Georgia’s National Disease Control Centre and the Food Agency have jointly released recommendations on how to protect homes from the Asian Stink Bug. The insect, which inflicted widespread damage to Samegrelo in west Georgia, has been recently spotted in Tbilisi.
How to protect homes from the Asian Stink Bug?
By Gvantsa Gabekhadze
Monday, October 16
The insect creates no threat for human health, but is very dangerous for agricultural produce and creates worry when spotted inside people’s homes.
They seek warmth in order to survive cold winter days.
The recommendations offered by the agencies read:
Use window and door nets.
Remove plants from homes as they are particularly attractive for the bug.
Try to close each crack in the house and any such entry for the bug.
If your house has a fireplace, close the chimney.
If you spot the bug at home, you can use a vacuum cleaner. However, remember that this may make the vacuum cleaner smell bad.
You can trap the bug using a bowl with sudsy water. Place a lamp over the bowl to attack the insect.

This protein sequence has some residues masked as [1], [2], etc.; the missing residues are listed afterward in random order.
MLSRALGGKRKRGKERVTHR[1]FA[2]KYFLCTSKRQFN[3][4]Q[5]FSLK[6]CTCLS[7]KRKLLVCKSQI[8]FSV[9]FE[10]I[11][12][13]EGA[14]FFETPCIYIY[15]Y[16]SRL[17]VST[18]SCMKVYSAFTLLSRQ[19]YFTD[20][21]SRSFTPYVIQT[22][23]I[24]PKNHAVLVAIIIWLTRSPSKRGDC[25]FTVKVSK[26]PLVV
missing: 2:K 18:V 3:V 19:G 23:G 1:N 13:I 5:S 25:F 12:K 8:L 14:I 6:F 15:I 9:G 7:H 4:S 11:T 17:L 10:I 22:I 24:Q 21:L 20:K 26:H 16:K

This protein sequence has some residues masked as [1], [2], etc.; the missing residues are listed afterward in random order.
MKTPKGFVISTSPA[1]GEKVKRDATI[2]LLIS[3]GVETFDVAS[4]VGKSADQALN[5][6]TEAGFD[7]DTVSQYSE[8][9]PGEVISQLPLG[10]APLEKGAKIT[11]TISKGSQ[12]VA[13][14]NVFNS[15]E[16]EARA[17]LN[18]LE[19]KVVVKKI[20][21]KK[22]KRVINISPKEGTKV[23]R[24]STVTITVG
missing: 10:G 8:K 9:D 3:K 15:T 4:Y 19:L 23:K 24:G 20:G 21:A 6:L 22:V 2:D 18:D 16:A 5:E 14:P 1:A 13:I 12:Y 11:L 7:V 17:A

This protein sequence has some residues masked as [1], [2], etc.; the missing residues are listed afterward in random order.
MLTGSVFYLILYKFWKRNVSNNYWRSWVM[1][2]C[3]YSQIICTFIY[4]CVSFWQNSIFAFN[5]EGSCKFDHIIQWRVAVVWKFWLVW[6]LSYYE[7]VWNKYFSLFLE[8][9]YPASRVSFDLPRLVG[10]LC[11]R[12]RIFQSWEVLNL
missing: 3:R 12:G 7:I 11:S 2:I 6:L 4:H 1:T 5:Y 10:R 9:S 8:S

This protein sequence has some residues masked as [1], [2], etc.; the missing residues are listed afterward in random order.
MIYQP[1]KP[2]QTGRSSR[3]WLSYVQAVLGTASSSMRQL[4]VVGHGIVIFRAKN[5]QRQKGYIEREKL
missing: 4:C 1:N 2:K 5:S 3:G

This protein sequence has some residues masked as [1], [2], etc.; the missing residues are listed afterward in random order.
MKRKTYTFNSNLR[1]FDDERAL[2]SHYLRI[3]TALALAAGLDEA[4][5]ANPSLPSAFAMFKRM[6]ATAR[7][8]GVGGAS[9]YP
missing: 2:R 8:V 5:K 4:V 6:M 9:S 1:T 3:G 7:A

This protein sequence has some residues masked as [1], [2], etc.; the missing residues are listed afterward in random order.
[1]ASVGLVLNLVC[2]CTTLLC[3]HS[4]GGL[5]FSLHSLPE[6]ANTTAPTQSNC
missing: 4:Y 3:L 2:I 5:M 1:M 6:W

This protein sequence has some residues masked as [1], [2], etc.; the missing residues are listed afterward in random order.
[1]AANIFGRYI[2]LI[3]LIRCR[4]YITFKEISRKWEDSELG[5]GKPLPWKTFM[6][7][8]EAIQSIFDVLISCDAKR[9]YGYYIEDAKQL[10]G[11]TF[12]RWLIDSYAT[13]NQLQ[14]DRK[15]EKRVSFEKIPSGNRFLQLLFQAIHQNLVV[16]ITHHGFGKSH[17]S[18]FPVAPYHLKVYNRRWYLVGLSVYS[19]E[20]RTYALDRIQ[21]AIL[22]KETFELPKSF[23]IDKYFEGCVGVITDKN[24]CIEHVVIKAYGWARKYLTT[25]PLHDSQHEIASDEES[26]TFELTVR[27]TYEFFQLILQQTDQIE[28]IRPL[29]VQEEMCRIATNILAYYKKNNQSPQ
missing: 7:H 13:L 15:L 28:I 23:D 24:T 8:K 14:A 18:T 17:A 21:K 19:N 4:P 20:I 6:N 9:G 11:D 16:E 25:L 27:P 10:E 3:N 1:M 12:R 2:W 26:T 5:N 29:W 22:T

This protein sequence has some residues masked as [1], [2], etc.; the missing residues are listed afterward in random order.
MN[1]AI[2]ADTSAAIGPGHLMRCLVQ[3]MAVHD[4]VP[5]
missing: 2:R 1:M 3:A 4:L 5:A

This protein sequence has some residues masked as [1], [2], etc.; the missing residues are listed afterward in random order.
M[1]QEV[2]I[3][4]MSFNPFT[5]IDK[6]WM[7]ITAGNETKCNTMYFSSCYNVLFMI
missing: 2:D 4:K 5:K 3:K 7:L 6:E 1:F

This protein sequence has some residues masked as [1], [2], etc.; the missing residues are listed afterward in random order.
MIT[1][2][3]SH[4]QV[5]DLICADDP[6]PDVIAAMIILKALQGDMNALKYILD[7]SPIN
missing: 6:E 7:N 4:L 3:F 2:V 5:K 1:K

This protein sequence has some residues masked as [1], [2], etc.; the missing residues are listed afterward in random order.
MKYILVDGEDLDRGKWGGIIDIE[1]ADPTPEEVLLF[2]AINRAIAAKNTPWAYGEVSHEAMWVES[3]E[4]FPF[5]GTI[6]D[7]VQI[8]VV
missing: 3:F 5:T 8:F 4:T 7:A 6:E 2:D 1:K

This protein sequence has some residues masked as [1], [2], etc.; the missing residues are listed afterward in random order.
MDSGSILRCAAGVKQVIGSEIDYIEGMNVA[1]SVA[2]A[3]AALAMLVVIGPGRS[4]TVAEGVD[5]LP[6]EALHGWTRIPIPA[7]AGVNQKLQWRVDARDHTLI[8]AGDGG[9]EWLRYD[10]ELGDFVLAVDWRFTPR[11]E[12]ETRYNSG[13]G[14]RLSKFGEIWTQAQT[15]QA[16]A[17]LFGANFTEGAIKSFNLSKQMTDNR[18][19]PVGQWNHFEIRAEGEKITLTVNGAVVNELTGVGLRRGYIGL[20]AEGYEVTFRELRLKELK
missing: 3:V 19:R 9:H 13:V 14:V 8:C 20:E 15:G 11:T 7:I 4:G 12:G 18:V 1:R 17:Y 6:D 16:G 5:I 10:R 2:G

Aerosols can be used to make insects come out from cracks. However, as a long-term solution, this method is less effective.
Georgia’s Ministry of Agriculture has been trying to eliminate the bug for several months through the use of chemicals.
The Ministry stresses the importance of people’s efforts in the fight.
Halyomorphahalys, also known as the brown marmorated stink bug (BMSB), or simply the stink bug, is an insect in the family Pentatomidae that is native to China, Japan, the Koreas, and Taiwan.
It was accidentally introduced into the United States, with the first specimen being collected in September 1998.
The brown marmorated stink bug is considered to be an agricultural pest, and by 2010–2011, had become a season-long pest in U.S. orchards.
Currently it is widespread in Europe, and recently has been found in South America.